Temper, temper



I don’t think that it’s because I have red hair, I think this is coincidental, but I possess a fiery disposition—a temper, if you will.

When I was a child, I used intimidation and aggression to get friends to play with me and when they didn’t, oh, it was not pretty. I’d chase them, yell, cry, break toys, throw the mulch from the playground, and force them into a game in which they MUST have fun. I was a delight.

As I grew older, my temper didn’t subside but matured into a demonic entity. Slightly less often, but certainly more powerful. My tantrums in my adolescent years involved banshee cries, throwing of inanimate objects, fist-to-wall-combat, and manic runs.

In these present adult years, my fiery will is somewhat extinguished. I don’t have near the quantity of freak-out sessions I used to have and when I do, they tend to be directed towards a boyfriend or my mother, both who love me unconditionally and can, thus, take it. Occasionally, objects are still thrown (and broken) and the noises I create can potentially shatter glass, but the frequency is down considerably from the time I was a kid/tween/teen and I am seemingly less possessed by Satan.

However, lately, I’ve noticed my temper flaring up more often than usual. Rather than go on a rampage of rage, I keep the frustration concealed and display my distaste for everything by becoming more moody and irksome. It’s me trying to control my super-evil-bug without being able to completely simmer the angst.

I believe that as a child and teenager, I let my stress and anger out instantaneously and unfiltered. As a mature adult, I cork the anger, but like a champagne bottle, I’m bound to pop.

I’ve come to terms with a pattern of mannerisms and emotions I go through just before I’m about to crack.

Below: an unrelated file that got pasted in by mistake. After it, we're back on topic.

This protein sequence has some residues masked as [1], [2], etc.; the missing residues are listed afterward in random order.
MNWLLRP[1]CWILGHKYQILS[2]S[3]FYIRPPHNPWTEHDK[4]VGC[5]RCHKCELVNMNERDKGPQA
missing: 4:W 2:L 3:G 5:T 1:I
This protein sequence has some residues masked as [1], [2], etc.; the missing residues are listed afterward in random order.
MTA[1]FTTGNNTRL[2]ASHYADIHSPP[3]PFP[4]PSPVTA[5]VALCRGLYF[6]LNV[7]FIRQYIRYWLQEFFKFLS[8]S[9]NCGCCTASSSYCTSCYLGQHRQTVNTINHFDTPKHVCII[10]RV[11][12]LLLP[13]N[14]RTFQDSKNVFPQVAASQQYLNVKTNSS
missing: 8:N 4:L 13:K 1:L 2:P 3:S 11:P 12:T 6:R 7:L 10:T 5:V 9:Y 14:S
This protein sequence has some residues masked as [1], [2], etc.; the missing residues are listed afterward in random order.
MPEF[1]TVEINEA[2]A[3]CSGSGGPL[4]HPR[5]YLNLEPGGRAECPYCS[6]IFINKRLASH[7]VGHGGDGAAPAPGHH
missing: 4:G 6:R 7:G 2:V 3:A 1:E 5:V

First, people just existing and living their lives that don’t truly intersect mine except for a few moments in a day start to annoy me. That girl who ran by me and could have shifted more to her left. The cyclist who rang his bell and scared a year from my life. The crying baby. The man who said “hello” to me on the way to work.

Next, my voice begins dripping with attitude and I become even more candid than usual. People say polite things to me or express an idea, and I have no patience to deal with their incompetency as human beings. My boss says something redundant and rather than reply professionally:

“Gingermermaid, these look too much like stock photos.” – boss looking at a stock photo website to get pictures for our web relaunch.

“These are stock photos.” – me, stating the obvious (in all fairness, I was right, but it wasn’t appreciated).

The attitude gives way to imagining terrible scenarios where I picture myself saying or doing something justified and right and meeting with resistance, sabotage, and violence. All of a sudden the world is against me and I am fighting back, losing, but trying to win, and the frustration grows and boils till I almost believe it’s real.

The scenarios in my head toy with my emotional state and I feel blind fury. The only thing that quells the anger is when I awake from my cloudy thoughts and realize that the situation I day-nightmare about is not the reality, that, in fact, the situation I concocted in my noodle will have a much more civilized solution and work itself out if it happens at all.

By the time I’m hallucinating situations, I’m about ready to break and the impending straw will come shortly to shatter my back.

Last week, it was USPS and a missing package that sent me into a tailspin. It began with me calling my boyfriend in tears, hanging up on him and telling him he is a fuckface. Then calling him to apologize and then calling him a fuckface and hanging up the phone again. Then he visits me at my apartment and I tell him how nice it is to see him and then a minute later I throw a pan across the room and tell him he is a fuckface and he never should have come over. Then I cry and cry and then I say I’m sorry and then we talk and then I get grumpy for a few days and then I no longer use the word fuckface or throw kitchenwear.

After the superstorm Gingermermaid, a calm persists and logic is reinstated. Still, I find myself a bit more edgy and volatile lately, a feeling I haven’t felt since those kindergarten days. Is this the return of the redheaded terror of 1991? Everyone, put away your Polly Pockets and board up your Barbie Dreamhouses. This could get messy.


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